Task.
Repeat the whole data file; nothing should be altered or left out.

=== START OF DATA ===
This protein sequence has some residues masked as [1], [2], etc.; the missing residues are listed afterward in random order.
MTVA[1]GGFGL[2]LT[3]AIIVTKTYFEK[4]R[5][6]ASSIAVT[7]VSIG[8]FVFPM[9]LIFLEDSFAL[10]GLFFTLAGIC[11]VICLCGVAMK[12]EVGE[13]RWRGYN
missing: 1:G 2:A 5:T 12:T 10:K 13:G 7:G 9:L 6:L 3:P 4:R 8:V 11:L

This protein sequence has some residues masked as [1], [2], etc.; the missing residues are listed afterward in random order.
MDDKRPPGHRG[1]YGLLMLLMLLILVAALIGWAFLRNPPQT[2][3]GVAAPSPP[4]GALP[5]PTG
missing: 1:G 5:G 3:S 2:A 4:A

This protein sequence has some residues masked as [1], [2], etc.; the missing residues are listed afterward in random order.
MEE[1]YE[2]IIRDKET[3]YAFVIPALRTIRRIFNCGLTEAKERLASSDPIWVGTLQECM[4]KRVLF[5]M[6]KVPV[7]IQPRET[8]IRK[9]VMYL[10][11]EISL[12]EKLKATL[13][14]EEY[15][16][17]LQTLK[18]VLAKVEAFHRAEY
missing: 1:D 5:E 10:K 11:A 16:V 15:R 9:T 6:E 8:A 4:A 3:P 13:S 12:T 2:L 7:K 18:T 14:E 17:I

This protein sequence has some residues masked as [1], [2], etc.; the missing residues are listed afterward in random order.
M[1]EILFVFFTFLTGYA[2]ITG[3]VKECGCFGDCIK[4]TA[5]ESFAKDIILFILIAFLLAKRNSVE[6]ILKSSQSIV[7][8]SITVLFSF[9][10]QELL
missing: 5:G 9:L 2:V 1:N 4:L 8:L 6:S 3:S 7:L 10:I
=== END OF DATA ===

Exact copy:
This protein sequence has some residues masked as [1], [2], etc.; the missing residues are listed afterward in random order.
MTVA[1]GGFGL[2]LT[3]AIIVTKTYFEK[4]R[5][6]ASSIAVT[7]VSIG[8]FVFPM[9]LIFLEDSFAL[10]GLFFTLAGIC[11]VICLCGVAMK[12]EVGE[13]RWRGYN
missing: 1:G 2:A 5:T 12:T 10:K 13:G 7:G 9:L 6:L 3:P 4:R 8:V 11:L

This protein sequence has some residues masked as [1], [2], etc.; the missing residues are listed afterward in random order.
MDDKRPPGHRG[1]YGLLMLLMLLILVAALIGWAFLRNPPQT[2][3]GVAAPSPP[4]GALP[5]PTG
missing: 1:G 5:G 3:S 2:A 4:A

This protein sequence has some residues masked as [1], [2], etc.; the missing residues are listed afterward in random order.
MEE[1]YE[2]IIRDKET[3]YAFVIPALRTIRRIFNCGLTEAKERLASSDPIWVGTLQECM[4]KRVLF[5]M[6]KVPV[7]IQPRET[8]IRK[9]VMYL[10][11]EISL[12]EKLKATL[13][14]EEY[15][16][17]LQTLK[18]VLAKVEAFHRAEY
missing: 1:D 5:E 10:K 11:A 16:V 15:R 9:T 6:E 8:A 4:A 3:P 13:S 12:T 2:L 7:K 18:T 14:E 17:I

This protein sequence has some residues masked as [1], [2], etc.; the missing residues are listed afterward in random order.
M[1]EILFVFFTFLTGYA[2]ITG[3]VKECGCFGDCIK[4]TA[5]ESFAKDIILFILIAFLLAKRNSVE[6]ILKSSQSIV[7][8]SITVLFSF[9][10]QELL
missing: 5:G 9:L 2:V 1:N 4:L 8:L 6:S 3:S 7:L 10:I